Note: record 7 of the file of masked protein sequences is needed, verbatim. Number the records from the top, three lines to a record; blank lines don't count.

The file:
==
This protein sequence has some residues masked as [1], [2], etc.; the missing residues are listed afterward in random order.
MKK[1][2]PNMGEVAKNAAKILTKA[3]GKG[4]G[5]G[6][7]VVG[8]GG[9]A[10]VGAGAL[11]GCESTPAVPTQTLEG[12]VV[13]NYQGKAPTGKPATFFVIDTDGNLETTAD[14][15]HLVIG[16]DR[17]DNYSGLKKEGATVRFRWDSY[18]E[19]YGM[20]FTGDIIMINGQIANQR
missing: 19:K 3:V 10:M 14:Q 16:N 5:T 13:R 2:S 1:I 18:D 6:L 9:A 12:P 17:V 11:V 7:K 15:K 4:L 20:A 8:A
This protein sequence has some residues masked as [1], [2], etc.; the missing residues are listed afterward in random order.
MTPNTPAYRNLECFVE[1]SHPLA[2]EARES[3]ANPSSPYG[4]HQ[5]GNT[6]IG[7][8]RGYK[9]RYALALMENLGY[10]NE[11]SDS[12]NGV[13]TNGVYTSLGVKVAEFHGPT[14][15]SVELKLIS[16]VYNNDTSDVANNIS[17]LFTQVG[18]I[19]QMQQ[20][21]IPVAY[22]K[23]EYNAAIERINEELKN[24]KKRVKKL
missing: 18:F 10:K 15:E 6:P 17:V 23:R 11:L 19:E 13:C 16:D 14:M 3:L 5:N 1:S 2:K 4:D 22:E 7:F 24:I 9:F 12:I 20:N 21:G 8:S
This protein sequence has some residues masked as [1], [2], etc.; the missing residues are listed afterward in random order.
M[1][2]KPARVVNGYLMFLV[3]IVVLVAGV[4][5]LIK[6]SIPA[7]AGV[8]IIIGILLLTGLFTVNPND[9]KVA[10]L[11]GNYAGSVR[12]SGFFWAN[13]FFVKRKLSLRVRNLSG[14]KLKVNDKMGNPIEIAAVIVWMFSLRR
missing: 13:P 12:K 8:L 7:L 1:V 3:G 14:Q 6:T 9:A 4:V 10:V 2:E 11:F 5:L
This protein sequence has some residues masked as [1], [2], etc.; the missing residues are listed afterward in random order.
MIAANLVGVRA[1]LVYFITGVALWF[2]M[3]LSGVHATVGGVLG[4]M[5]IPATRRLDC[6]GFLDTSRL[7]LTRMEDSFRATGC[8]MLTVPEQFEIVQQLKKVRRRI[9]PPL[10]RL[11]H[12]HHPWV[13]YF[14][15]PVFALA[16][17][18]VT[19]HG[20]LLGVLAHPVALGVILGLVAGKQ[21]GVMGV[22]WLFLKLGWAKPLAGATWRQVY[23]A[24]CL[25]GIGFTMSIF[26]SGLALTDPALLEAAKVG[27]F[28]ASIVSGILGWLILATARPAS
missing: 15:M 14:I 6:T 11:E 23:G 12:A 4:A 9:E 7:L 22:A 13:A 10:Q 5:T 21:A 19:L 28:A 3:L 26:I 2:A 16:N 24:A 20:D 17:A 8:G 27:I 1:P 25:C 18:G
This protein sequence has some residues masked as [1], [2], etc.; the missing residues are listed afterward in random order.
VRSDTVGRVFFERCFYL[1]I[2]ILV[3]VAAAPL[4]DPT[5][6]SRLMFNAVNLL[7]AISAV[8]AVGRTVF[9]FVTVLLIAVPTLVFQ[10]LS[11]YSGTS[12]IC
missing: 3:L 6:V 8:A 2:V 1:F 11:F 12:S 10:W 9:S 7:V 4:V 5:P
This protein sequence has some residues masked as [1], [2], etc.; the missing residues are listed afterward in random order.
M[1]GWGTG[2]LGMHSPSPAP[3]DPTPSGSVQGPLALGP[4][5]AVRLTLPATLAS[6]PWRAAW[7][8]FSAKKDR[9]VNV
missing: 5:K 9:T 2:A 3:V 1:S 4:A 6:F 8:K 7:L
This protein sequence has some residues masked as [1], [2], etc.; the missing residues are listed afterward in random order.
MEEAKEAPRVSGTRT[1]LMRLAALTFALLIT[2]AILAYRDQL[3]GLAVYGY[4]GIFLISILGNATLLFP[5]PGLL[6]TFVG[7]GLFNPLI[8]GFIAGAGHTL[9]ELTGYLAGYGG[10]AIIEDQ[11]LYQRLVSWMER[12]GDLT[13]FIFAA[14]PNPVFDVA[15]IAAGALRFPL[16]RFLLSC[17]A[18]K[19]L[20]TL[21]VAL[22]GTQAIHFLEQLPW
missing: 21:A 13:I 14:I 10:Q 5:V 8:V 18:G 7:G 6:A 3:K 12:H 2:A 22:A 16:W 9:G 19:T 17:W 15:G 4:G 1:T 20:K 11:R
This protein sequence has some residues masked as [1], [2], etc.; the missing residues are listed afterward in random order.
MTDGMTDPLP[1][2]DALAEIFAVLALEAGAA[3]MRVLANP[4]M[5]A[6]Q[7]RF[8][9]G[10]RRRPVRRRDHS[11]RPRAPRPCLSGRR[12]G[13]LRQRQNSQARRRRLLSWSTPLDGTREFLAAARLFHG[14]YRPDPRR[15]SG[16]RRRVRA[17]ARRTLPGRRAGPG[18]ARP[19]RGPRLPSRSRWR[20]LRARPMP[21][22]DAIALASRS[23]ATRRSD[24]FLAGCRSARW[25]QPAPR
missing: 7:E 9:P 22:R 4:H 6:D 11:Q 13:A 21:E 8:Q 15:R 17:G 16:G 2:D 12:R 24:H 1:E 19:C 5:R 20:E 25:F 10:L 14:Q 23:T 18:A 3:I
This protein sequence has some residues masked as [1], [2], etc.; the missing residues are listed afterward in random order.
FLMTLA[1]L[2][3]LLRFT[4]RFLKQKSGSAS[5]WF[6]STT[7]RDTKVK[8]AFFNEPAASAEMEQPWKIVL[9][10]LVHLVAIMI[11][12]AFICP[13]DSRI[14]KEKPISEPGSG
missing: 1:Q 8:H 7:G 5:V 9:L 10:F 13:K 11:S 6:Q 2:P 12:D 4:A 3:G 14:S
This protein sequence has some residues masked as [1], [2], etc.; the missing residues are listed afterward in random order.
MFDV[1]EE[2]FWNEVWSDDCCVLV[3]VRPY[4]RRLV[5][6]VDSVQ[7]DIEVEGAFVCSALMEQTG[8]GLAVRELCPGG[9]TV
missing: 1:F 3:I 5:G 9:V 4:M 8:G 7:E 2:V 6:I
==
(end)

This protein sequence has some residues masked as [1], [2], etc.; the missing residues are listed afterward in random order.
MEEAKEAPRVSGTRT[1]LMRLAALTFALLIT[2]AILAYRDQL[3]GLAVYGY[4]GIFLISILGNATLLFP[5]PGLL[6]TFVG[7]GLFNPLI[8]GFIAGAGHTL[9]ELTGYLAGYGG[10]AIIEDQ[11]LYQRLVSWMER[12]GDLT[13]FIFAA[14]PNPVFDVA[15]IAAGALRFPL[16]RFLLSC[17]A[18]K[19]L[20]TL[21]VAL[22]GTQAIHFLEQLPW
missing: 21:A 13:I 14:I 10:Q 5:V 8:V 18:G 7:G 6:A 3:K 12:H 2:A 22:A 16:W 9:G 19:T 17:W 15:G 4:G 1:T 20:K 11:R